South Africa’s property industry has been navigating through unchartered territory with industry dynamics sharply impacted by the Covid-19 pandemic. The prevailing climate has resulted in reduced household incomes which has mostly impacted the rental market. On the flip side, financial institutions have been offering home loans with record low interest rates.
The South African Reserve Bank cut interest rates five times this year, reducing the prime rate to 7%, the lowest level since 1966. Buyers who previously could not afford a property are entering the market for the first time due to lower interest rates and lower transfer duties, particularly in the middle-priced segment.
First-time buyers are streaming into the market, accounting for 54% of Ooba’s mortgage bond applications processed in the third quarter, a 10% increase compared to the third quarter of 2019.
On the other hand, the number of vacant rental properties in SA has increased by 50% since the start of the year, as the coronavirus crisis wreaks havoc on household incomes. Across the market, 11% of properties are now standing empty. And only 60% of tenants of pricier properties are paying rent on time.
Households are required to choose between the homeownership and home rental option, the former option being a far more interest rate sensitive decision due to the fact that many households use a mortgage loan to finance this. Therefore, all other things equal, a sudden reduction in interest rates makes the home buying option more attractive relative to the rental option.
For those who are considering renting to own, how does it work?
What is rent to own?
Rent-to-own or rent-to-buy are effectively leasing arrangements which provide for the rental of a property for an agreed period of time, plus additional payments, and at the end of a set time, the renter has the chance to buy. This arrangement allows buyers – usually those unable to save a deposit and secure traditional financing – to “get into a home” without substantial upfront costs.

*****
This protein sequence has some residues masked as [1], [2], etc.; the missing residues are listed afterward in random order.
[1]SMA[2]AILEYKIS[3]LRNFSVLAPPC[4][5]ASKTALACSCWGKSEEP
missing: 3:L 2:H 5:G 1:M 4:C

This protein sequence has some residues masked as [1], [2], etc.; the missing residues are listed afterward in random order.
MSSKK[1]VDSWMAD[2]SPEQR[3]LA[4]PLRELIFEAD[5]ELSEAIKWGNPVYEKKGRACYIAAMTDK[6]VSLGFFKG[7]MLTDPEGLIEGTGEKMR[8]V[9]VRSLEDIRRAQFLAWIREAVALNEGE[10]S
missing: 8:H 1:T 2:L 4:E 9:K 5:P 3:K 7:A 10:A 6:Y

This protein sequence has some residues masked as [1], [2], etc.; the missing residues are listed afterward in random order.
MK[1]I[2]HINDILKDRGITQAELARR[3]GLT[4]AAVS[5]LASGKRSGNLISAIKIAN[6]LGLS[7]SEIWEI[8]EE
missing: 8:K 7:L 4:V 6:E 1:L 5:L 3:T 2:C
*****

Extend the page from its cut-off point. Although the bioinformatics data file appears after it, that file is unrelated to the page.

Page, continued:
Rent-to-own agreements include a standard lease agreement to buy the property at a later time.
What types of lease agreements are involved?
Lease-Option vs. Lease-Purchase
Two different types of rent-to-own contracts you need to be aware of are the lease option and lease purchase.
Lease-option contracts give you the right, but not the obligation, to buy the home when the lease expires. If you decide not to buy the property at the end of the lease, the option simply expires, and you can walk away without any obligation to continue paying rent or to buy. This is not always the case with lease-purchase contracts. To have the option to buy without the obligation to buy, it needs to be a lease-option contract.
Advantages of Rent to Own Contracts
- One of the main reasons why rent to own agreements are attractive to renters is because they can engage to a contract even though they have a bad credit status. He or she can improve their credit rating by renting the property and later on, they may be able to get a loan to purchase the property.
- By renting a lease to own property, you have the chance to actually live in and inspect the home and decide whether it is a wise decision to buy it or not. Later on, you have the option to leave the property if you find some problems with it.
- The contract price upon negotiation is fixed and final. That means where there is a price appreciation, the purchase price remains the same and the seller cannot increase the prices throughout the contract time frame. While this is a great advantage to rent to own homes, there could also be drawbacks when the market reacts in the opposite way.
- Initially, a rent-to-own can be an expensive proposition because, in addition to the monthly rent, you are obliged to spend an additional amount of capital towards rendering the down payment.